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Floating City

Part 2 Project 2000
Jamie Bromley
Oxford Brookes University, UK

The brief for the project was two-fold: firstly, to explore the effect that scale and hierarchy have on our attitudes to architecture and the city; and secondly, to propose innovative new ways for people to live in the modern capitalist city.

In the light of mankind's exponential technological development, continually pushing the boundaries of our knowledge, we are able to explore and analyse the furthest corners of the universe. What this study suggests is that the new frontier for mankind might be far closer to home. Seventy one percent of our planet's surface is water. Living on this planet successfully in future will undoubtedly involve an far more intricate understanding of the potential of our oceans. Hence the project consists of a design for a floating city as a preliminary investigation of our ability to adapt to and successfully inhabit the oceans, with the view of maybe one day alleviating the pressure on land and the damage to its fragile ecosystems.

The technology and experience are already well established for the creation of artificial islands. Far from being a monastic-style retreat into the past, this new type of city would have to embrace adavanced technology to survive. Resources such as food, power, and above all space, are abundant in the oceans; however, they are themselves part of equally delicate ecosystems. Any development on open water would also be subject to scrupulous ecological considerations, paramount for any development in this age. This city was conceived as an opportunity to implement a kind of break from our present, resource-squandering consumer society. An integral part of this new beginning is rooted in collective ideas for controlling capitalism, ensuring that the city could never fall into the hands of faceless multi-national corporations. The economy of the city needs to remain at a intermediate scale, returning money to its proper role as the servant of productive and consumptive activity.

The linear form of the city follows a natural fault line of divergent tectonic plates that are located in the Pacific Ocean to the east of the Philippines, above the so-calleld 'ring of fire'. The city is essentially a semi-submersed, buoyant, tethered megastructure that is anchored to the seabed and positioned above hydrothermal vents, which supply energy to the city in the form of super-heated water. The dynamic behaviour of the mega-structure is similar to an inverted multifilar pendulum, where excess buoyancy plays the roll of gravity and the megastructure is held level by the pantograph-like configuration of the tension legs. The air-deck accommodation (everything above sea level) comprises of a grid system of high-density individual towers, 8 metres by 8 metres, with 5 metres of separation between them. Organized around central courtyards and market places, the intention is for the clustered towers to provide maximum three-dimensional permeability to pedestrians as well as cooling ocean breezes and light. In contrast to the scale, mass and inertia of the megastructure below, the urban experience of the air-deck towers helps to create a smaller, more human scale.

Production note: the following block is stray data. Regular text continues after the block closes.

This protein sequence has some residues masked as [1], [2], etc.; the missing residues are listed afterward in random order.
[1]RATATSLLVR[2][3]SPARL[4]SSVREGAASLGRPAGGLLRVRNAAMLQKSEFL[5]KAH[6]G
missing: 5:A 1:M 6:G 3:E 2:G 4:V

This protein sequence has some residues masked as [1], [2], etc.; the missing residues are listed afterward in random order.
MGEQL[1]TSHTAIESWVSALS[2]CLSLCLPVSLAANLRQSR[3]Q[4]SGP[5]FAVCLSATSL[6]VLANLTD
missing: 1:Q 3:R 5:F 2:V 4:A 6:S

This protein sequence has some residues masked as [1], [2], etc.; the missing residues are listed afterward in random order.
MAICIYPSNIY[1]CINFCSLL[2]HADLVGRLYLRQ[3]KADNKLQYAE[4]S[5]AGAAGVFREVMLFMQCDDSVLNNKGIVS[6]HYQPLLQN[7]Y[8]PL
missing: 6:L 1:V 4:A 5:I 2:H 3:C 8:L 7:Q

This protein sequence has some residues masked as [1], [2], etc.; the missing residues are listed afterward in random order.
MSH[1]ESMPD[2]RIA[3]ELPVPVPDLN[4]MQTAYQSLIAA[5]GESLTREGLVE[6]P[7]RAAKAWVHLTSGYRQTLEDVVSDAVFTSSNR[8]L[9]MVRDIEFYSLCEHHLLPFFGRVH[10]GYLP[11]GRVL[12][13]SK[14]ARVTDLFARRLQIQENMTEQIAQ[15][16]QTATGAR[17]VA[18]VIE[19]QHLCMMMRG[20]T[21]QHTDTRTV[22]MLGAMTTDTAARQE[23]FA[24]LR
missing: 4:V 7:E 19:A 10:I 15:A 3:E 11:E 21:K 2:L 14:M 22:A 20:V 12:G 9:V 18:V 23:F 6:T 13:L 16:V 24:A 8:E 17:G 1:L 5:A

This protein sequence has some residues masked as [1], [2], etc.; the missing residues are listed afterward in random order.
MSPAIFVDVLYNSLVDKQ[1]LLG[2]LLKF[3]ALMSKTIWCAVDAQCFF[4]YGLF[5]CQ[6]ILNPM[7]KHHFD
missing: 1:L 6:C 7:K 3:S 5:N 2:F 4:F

The towers are constructed from tensile, lightweight, self-assembly component systems, reflecting in their design a fusion of external and internal space, and an overlap of spatial definition made possible by the tropical location. For these tensile structures, certain solutions have been developed that would be unique to the floating city, including sea kelp cold-wall cladding systems and sea kelp particleboards. The result is a city that would be dramatically unlike any other. The streetscapes of myriad kelp cladding systems would glisten in the sunlight as the buildings were kept cool, drenched in nutrient-rich chilled sea water that has been retrieved from the depths of the ocean. Large one-off structures are dotted throughout the city grid, and a multi-level research institution plus university would form the economic hub for the development of marine-based technological studies. Sites for open-air markets, or for relaxing in parks and beaches, would be appended as demanded by the city's inhabitants. Food and sources of kelp for construction would be grown in floating fields located either to the side or underneath the main megastructure.